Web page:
While not as simple as some of the other options on our “tips for taxes 2022” list, starting a business may award entrepreneurs with the opportunity to take advantage of several tax advantages. In particular, business owners may deduct many qualifying expenses from their income the year they were incurred. In deducting business expenses, entrepreneurs may reduce their total taxable obligations by simply making the purchases they need to keep their companies thriving.

Self-employed tax deductions may include, but are not limited to:

  • Home-Office Deductions

  • Continuing Education

  • Vehicle For Business Use

  • Health Insurance

  • Social Security Taxes

  • Retirement

  • Covid-Related Sick & Family Leave Credits

  • Start-Up Costs

  • Equipment & Supplies

  • Qualified Business Income Deduction

Starting a business will require entrepreneurs to spend money to reduce their taxable income. However, many of the expenses are necessary, which means the tax break is an added advantage.

7. Use A Health Savings Account (HSA)

A health savings account is exactly what it sounds like: an account which lets someone set aside money to be used specifically for medical expenses. Similar to that of the previously discussed retirement accounts, an HSA allows contributors to place money in the account without being taxed. As a result, each contribution lowers the HSA owner’s taxable income.

Contributing to a Health Savings Account is one of the more unique ways to lessen one’s taxable obligations in a given year. Consequently, withdrawals won’t be taxed as long as the money goes towards a qualifying medical expense.

Health savings accounts are generally preferred to insurance plans which have high deductibles. Over the course of this year, the maximum deductible contribution level for an HSA account is $3,650 for individuals and $7,300 for families, according to the IRS.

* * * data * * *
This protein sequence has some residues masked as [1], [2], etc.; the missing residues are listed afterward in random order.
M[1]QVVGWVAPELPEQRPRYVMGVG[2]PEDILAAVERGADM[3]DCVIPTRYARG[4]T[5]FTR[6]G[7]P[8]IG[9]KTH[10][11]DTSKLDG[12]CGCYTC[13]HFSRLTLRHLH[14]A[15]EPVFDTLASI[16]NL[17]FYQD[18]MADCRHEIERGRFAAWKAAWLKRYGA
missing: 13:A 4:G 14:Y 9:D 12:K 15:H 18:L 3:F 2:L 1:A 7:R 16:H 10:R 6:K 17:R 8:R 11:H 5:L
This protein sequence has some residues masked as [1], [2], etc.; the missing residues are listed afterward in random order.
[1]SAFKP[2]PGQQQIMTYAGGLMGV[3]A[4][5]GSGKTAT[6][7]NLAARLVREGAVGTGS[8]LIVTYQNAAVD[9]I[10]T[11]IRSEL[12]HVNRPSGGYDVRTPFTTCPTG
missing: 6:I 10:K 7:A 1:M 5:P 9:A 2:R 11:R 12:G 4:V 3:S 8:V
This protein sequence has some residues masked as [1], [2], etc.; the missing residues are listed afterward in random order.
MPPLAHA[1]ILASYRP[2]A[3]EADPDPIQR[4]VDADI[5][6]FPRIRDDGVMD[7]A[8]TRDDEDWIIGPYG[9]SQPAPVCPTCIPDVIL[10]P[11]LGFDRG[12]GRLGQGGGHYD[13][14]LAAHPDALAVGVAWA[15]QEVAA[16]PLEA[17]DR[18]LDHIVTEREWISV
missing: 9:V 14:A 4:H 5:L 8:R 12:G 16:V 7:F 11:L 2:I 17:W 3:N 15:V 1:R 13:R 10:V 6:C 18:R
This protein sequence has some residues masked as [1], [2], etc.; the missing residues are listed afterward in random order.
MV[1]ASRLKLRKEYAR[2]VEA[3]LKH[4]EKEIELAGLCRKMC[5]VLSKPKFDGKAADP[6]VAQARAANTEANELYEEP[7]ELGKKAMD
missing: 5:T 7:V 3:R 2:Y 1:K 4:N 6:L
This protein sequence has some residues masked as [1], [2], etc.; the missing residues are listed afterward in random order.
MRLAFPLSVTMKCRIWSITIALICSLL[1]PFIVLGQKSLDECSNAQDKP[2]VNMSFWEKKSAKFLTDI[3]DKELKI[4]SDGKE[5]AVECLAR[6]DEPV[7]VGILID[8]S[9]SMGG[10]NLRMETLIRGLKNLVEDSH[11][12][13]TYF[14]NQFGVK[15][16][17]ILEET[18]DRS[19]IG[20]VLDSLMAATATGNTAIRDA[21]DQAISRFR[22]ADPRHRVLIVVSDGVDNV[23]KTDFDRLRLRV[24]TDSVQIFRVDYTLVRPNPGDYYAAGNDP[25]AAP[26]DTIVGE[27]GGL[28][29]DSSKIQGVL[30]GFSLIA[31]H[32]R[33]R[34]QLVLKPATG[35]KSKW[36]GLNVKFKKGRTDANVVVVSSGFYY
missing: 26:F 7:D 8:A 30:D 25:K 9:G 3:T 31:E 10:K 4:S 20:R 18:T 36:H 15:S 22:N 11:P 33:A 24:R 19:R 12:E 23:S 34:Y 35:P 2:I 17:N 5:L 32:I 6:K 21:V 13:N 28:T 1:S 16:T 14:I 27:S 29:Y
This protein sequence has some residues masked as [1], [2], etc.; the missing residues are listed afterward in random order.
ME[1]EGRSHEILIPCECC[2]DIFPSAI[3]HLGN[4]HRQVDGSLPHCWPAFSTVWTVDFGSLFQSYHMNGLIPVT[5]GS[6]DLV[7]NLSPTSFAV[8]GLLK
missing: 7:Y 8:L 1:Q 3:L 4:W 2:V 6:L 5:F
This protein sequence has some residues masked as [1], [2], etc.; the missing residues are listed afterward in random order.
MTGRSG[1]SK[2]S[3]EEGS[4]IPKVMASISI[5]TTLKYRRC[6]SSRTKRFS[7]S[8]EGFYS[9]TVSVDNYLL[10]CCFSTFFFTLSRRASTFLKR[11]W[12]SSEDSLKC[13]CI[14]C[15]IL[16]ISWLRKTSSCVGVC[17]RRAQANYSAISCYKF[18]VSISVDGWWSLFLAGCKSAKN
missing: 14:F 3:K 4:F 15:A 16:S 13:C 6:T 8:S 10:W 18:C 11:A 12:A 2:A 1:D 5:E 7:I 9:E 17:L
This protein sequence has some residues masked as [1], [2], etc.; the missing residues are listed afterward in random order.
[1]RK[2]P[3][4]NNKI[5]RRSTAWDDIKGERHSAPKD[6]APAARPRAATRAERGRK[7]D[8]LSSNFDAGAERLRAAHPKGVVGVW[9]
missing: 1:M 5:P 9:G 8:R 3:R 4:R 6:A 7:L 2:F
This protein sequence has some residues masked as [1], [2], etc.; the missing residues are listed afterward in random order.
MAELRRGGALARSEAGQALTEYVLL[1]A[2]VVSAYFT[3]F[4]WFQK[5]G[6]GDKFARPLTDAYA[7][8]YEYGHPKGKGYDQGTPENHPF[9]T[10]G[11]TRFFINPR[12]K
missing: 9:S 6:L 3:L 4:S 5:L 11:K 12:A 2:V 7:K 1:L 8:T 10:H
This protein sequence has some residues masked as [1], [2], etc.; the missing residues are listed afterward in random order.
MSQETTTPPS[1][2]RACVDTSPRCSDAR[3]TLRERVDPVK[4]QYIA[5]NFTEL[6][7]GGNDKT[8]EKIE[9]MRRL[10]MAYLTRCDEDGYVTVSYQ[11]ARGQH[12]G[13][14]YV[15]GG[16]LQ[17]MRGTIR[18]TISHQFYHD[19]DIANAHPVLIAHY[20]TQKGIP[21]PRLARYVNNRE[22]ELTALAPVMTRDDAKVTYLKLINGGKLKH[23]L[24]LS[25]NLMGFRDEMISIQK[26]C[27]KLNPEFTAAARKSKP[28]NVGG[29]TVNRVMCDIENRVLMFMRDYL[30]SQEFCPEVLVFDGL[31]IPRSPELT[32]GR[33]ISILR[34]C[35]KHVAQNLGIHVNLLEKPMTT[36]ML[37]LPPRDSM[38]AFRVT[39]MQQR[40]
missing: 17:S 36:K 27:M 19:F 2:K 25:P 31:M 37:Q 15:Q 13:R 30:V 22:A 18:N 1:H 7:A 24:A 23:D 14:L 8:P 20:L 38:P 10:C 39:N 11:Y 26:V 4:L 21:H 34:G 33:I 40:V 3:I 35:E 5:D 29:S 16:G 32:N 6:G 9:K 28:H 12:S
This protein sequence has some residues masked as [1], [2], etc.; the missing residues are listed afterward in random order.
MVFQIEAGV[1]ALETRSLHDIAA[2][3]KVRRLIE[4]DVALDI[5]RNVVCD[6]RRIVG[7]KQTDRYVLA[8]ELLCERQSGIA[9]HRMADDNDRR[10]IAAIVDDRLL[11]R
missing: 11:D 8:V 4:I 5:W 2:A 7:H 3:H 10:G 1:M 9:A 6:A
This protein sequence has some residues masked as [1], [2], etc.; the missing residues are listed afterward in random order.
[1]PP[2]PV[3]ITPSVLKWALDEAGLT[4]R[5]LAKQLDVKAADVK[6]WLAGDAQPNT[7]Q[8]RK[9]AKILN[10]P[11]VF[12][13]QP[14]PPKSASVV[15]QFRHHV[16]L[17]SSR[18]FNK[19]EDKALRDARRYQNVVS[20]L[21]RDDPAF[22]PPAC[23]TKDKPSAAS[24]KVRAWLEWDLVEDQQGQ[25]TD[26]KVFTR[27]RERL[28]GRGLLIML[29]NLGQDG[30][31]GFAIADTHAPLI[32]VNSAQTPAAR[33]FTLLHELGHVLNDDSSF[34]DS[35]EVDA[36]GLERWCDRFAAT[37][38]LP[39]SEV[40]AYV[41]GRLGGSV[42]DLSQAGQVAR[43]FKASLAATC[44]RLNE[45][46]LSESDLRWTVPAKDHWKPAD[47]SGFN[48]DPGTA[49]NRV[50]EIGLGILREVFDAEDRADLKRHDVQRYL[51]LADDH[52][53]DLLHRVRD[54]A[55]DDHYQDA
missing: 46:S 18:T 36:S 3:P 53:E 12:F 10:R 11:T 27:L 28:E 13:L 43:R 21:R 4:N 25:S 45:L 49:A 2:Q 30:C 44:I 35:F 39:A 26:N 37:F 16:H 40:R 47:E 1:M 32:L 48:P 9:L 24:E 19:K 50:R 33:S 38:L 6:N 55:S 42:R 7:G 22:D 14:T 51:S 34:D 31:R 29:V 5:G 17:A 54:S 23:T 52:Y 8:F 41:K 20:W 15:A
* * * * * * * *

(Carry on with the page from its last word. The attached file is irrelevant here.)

8. Create A College Fund

Learning how to pay less taxes may be as simple as saving for a child’s future education. In fact, there’s a fund which provides parents unique tax advantages: a 529 plan. Though its name reveals next to nothing, a 529 plan may simultaneously help parents save for their kids’ education and lower taxable obligations.

529 savings plans allow parents to make contributions to a tax-advantaged savings plan dedicated to paying for education. While the 529 plan was originally intended to pay for college, it was recently extended to conclude K-12 education.

In its simplest form, 529 plans allow parents to pay for tuition in advance. However, instead of giving money to a school, the money goes into an account without being taxed. These particular plans allow money to grow tax-deferred and ultimately subtract from taxable income. Perhaps even more importantly, qualifying withdrawals aren’t taxed.

9. Claim Tax Credits

The IRS offers a number of tax breaks for qualifying individuals, not the least of which is the Earned Income Tax Credit (EITC). As its name suggests, the EITC is a tax credit designed to help low- to moderate-income workers and families. In order to qualify for the EITC, applicants must:

  • Have worked and  earned income under $57,414

  • Have investment income below $10,000 in the tax year

  • Have a valid Social Security number by the due date of your 2021 return (including extensions)

  • Be a U.S. citizen or a resident alien all year

  • Not file Form 2555 (related to foreign earned income)

Special qualifying rules may be extended to military members, clergy members, and taxpayers and their relatives with disabilities.

Those who qualify may be entitled to a tax credit which can reduce their taxable income. Those who don’t qualify, however, may have better luck with a number of other tax credits offered by the IRS:

  • Advance Child Tax Credit Payments

  • Child Tax Credit and the Credit for Other Dependents

  • Child and Dependent Care Credit

  • Education Credits

  • Recovery Rebate Credit

10. Sell Under-Performing Stocks

Anyone trying to learn how to pay less taxes may not want to look past their current investment portfolio. In particular, the stock market holds the key to some great tax advantages. While capital gains may work against investors at tax time, documented losses can actually help offset taxable income. Selling stocks at a loss, for example, can result in a tax deduction.

Otherwise known as tax-loss harvesting, selling stocks which have depreciated can actually help investors pay less at tax time. It is worth noting that stock losses need to outweigh gains over the course of a tax year. Investors can’t simply sell an underperforming stock and expect a tax deduction if capital gains in the same portfolio are greater than the documented loss.